A further object and feature of my invention includes an indicating instrument preferably having a pointer actuated by the thermo-electric current, this being in the form of a micro-ammeter which indicates slight changes of the temperature between the two silver tubes or similar devices.
Another object and feature of my invention involves developing a movement in a hygrometric chart or tables of humidity so that as the temperature changes the table will be moved to position the correct set of humidity numbers to register with the pointer actuated by the thermoelectric pile. A further detail feature of my invention relates to the specific construction of the chart or table involving the humidity numbers being arranged in a series of arcs or curves to form a proper registry with the end of a pointer oscillating on a pivot as regards temperature dilference between the air temperature and wet series values.
Another detail feature of my invention thus includes a temperature responslve device in which a partial drum or partial cylinder including a chart is moved in an arc by changes of temperature of the same air to which the wet and dry tubes are subjected. A relatively simple way toaccomplish this is to employ thermostatic elements which by their expansion and contraction due to temperature changes, cause a rotation of the cylindrically arranged chart. This may be accomplished by having a series of temperature responsive coils acting on a single instrument for rotating the chart. Thus by having a series of such temperature responsive devices, a compensation is made for inaccuracy in any one of the devices. It is within the scope and spirit of this invention to use a plane chart moved vertically by a suitable series of levers which are actuated by a simple iii-metallic element in lieu of the spiral elements shown.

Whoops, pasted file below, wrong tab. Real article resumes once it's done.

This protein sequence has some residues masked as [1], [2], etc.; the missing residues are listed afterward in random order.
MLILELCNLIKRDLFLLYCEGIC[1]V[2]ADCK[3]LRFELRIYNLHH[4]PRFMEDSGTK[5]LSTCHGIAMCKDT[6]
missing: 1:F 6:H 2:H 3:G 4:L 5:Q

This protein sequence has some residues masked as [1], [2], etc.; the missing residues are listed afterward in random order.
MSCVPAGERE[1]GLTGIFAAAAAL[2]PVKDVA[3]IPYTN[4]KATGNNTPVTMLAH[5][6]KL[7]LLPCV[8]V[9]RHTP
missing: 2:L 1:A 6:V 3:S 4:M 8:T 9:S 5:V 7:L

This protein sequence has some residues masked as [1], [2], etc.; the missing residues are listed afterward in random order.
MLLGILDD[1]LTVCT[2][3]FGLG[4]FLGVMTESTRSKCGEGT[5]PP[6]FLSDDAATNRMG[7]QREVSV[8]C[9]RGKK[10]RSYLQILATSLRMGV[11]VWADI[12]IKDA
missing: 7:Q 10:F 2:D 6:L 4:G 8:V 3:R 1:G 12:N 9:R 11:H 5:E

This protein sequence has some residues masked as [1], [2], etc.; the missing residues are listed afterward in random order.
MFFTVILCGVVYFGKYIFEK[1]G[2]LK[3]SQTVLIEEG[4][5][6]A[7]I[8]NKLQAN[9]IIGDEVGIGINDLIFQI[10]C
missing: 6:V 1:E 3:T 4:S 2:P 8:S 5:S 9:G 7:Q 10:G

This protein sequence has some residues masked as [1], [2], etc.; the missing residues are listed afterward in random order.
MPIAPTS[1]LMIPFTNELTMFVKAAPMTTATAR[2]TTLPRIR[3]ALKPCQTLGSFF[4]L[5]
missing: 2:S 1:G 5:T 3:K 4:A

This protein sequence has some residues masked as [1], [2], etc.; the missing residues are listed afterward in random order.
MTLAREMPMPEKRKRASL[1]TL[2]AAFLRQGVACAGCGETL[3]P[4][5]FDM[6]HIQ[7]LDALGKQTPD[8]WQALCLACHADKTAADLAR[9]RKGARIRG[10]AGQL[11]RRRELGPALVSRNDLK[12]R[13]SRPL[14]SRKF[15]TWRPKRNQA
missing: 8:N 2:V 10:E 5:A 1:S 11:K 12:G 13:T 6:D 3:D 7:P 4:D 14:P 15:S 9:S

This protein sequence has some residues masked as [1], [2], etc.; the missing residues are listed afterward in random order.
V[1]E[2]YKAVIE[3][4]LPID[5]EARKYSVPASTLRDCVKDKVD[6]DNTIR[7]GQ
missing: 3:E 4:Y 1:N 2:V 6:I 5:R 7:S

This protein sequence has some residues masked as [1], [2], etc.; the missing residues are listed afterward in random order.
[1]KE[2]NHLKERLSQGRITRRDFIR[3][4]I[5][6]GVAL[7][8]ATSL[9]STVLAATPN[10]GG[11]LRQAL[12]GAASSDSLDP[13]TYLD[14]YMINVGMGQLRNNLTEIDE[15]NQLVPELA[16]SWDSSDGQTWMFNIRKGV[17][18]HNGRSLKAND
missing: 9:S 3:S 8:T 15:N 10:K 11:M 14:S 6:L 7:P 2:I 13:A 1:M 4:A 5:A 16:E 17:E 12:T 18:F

the accompanying drawings, in which:
Fig. 1 is a front elevation taken in the direction of the arrow l of Fig. 2 with the cover casing broken away.
Fig. 2 is a side elevation with the casing in section taken in the direction of the arrow 2 of Fig. 1.
Fig. 3 is a rear elevation taken in the direction of the arrow 3 of Fig. 2.
Fig. 4 is a vertical section from front torear taken substantially on the sectibn line 4-4 of Fig. 1 or 3 in'the direction of the arrows.
Fig. 5 is a partial elevation taken in the direction of the arrow 5 of Fig. 2 of the thermometric operating mechanism for the chart.
Fig. 6 is a detail vertical transverse section on the line 8--6 of Fig. 5 in the direction of the arrows showing one of the thermo-metric coils.
Fig. 7 is a detail horizontal section taken substantially on the line 1-7 of Fig. 3 or 4 of the thermo-electric assembly having the wet and dry tubes with parts omitted to show the connection of the thermocouples.
Fig. 8 is a perspective view taken substantially in the direction of the arrow 8 of Fig. 5 showing a portion of one of the quadrants for mounting the chart.
Fig. 9 is a developed view of the chart.
Fig. 10 is an electrical diagram showing the thermo-electric series with the wet and dry tubes, the pointer actuated by the current developed thereby and the electric relay control by the pointer.
Fig. 11 is a plan of the top of a cover case taken in the direction of the arrow ll of Fig. 1 or 2.
Fig. 12 is a horizontal section on the line I 2-l2 of Fig. 1 or 2 taken in the directioh of the arrows.
Fig. 13 is an elevation similar to a portion of Fig. 1 showing a capacity or condenser type of circuit between the pointer and condenser strips on the chart, this figure being more or less diagrammatic.
Fig. 14 is an end elevation of Fig. 13 taken in the direction of the arrow, also shown in a diagrammatic manner.
Fig. 15 is a diagram of a thermocouple between the wet and the dry tubes instead of the thermopile as illustrated in the diagram of Fig. 10.